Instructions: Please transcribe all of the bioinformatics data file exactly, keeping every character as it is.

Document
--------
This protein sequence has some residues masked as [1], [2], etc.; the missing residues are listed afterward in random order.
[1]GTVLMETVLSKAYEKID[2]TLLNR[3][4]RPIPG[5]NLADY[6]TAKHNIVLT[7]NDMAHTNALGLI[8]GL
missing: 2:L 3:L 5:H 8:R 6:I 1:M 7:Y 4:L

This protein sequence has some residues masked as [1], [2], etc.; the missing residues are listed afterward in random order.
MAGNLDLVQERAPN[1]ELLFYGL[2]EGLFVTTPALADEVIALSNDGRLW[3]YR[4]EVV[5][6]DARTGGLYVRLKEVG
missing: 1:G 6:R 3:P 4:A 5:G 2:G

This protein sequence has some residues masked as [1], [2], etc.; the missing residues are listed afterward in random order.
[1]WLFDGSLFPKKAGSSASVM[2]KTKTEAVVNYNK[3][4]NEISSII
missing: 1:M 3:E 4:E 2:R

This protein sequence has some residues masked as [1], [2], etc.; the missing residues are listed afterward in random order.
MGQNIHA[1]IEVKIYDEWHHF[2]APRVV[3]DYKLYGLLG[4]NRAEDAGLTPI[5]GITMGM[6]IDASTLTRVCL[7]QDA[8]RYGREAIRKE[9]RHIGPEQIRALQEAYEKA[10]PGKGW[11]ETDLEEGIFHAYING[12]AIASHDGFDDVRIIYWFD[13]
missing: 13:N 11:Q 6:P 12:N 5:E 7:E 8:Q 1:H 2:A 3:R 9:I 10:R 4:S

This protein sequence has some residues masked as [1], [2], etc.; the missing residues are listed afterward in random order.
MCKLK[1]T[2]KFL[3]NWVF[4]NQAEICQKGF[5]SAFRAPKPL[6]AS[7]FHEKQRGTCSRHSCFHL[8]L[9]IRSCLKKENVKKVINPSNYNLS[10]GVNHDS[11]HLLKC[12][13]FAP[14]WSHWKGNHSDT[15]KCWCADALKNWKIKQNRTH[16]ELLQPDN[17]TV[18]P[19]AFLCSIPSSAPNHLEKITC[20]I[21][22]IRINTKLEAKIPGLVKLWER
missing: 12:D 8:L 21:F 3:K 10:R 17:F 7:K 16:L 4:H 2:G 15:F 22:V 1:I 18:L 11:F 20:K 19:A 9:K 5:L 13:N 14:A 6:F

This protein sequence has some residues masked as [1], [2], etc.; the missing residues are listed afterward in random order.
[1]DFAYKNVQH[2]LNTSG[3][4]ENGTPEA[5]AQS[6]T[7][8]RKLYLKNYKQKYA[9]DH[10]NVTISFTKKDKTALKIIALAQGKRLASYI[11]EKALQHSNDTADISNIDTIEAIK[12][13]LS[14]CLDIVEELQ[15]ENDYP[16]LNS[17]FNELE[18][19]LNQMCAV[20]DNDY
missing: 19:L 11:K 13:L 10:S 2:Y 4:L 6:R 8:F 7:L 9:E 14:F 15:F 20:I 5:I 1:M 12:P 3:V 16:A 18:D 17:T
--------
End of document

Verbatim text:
This protein sequence has some residues masked as [1], [2], etc.; the missing residues are listed afterward in random order.
[1]GTVLMETVLSKAYEKID[2]TLLNR[3][4]RPIPG[5]NLADY[6]TAKHNIVLT[7]NDMAHTNALGLI[8]GL
missing: 2:L 3:L 5:H 8:R 6:I 1:M 7:Y 4:L

This protein sequence has some residues masked as [1], [2], etc.; the missing residues are listed afterward in random order.
MAGNLDLVQERAPN[1]ELLFYGL[2]EGLFVTTPALADEVIALSNDGRLW[3]YR[4]EVV[5][6]DARTGGLYVRLKEVG
missing: 1:G 6:R 3:P 4:A 5:G 2:G

This protein sequence has some residues masked as [1], [2], etc.; the missing residues are listed afterward in random order.
[1]WLFDGSLFPKKAGSSASVM[2]KTKTEAVVNYNK[3][4]NEISSII
missing: 1:M 3:E 4:E 2:R

This protein sequence has some residues masked as [1], [2], etc.; the missing residues are listed afterward in random order.
MGQNIHA[1]IEVKIYDEWHHF[2]APRVV[3]DYKLYGLLG[4]NRAEDAGLTPI[5]GITMGM[6]IDASTLTRVCL[7]QDA[8]RYGREAIRKE[9]RHIGPEQIRALQEAYEKA[10]PGKGW[11]ETDLEEGIFHAYING[12]AIASHDGFDDVRIIYWFD[13]
missing: 13:N 11:Q 6:P 12:N 5:E 7:E 8:Q 1:H 2:A 3:R 9:I 10:R 4:S

This protein sequence has some residues masked as [1], [2], etc.; the missing residues are listed afterward in random order.
MCKLK[1]T[2]KFL[3]NWVF[4]NQAEICQKGF[5]SAFRAPKPL[6]AS[7]FHEKQRGTCSRHSCFHL[8]L[9]IRSCLKKENVKKVINPSNYNLS[10]GVNHDS[11]HLLKC[12][13]FAP[14]WSHWKGNHSDT[15]KCWCADALKNWKIKQNRTH[16]ELLQPDN[17]TV[18]P[19]AFLCSIPSSAPNHLEKITC[20]I[21][22]IRINTKLEAKIPGLVKLWER
missing: 12:D 8:L 21:F 3:K 10:R 17:F 7:K 16:L 4:H 2:G 15:F 22:V 1:I 18:L 11:F 20:K 19:A 9:K 5:L 13:N 14:A 6:F

This protein sequence has some residues masked as [1], [2], etc.; the missing residues are listed afterward in random order.
[1]DFAYKNVQH[2]LNTSG[3][4]ENGTPEA[5]AQS[6]T[7][8]RKLYLKNYKQKYA[9]DH[10]NVTISFTKKDKTALKIIALAQGKRLASYI[11]EKALQHSNDTADISNIDTIEAIK[12][13]LS[14]CLDIVEELQ[15]ENDYP[16]LNS[17]FNELE[18][19]LNQMCAV[20]DNDY
missing: 19:L 11:K 13:L 10:S 2:Y 4:L 6:R 8:F 7:L 9:E 14:F 15:F 20:I 5:I 1:M 12:P 3:V 16:A 18:D 17:T